The concept of sentience concerns the capacity to have feelings. There is evidence for sophisticated cognitive concepts and for both positive and negative feelings in a wide range of nonhuman animals. All vertebrates, including fish, as well as some molluscs and decapod crustaceans have pain systems. Most people today consider that their moral obligations extend to many animal species. Moral decisions about abortion, euthanasia, and the various ways we protect animals should take into account the research findings about sentience. In addition, all animal life should be respected and studies of the welfare of even the simplest invertebrate animals should be taken into consideration when we interact with these animals.

Author Biography

Donald M. Broom dmb16@cam.ac.uk is Emeritus Professor of Animal Welfare at Cambridge University. He has developed concepts and methods of scientific assessment of animal welfare and studied: cognitive abilities of animals, the welfare of animals in relation to housing and transport, behaviour problems, attitudes to animals and ethics of animal usage.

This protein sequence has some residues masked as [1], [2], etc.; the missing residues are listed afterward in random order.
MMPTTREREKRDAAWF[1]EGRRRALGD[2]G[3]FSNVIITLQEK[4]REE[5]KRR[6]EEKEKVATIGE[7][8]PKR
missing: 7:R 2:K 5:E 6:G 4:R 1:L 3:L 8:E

Article Thread

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Copeland, Marion W. (2016) Life in translation. Animal Sentience 5(4)

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Duncan, Ian J.H. (2016) Is sentience only a nonessential component of animal welfare?. Animal Sentience 5(6)

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Rolle, M.E. (2016) Animal welfare and animal rights. Animal Sentience 5(8)

Rowlands, Mark (2016) Mentality and animal welfare. Animal Sentience 5(9)

Sammarco, Andrea L. (2016) Is humanitarianism recent?. Animal Sentience 5(10)

Broom, Donald M. (2016) Sentience and animal welfare: New thoughts and controversies. Animal Sentience 5(11)

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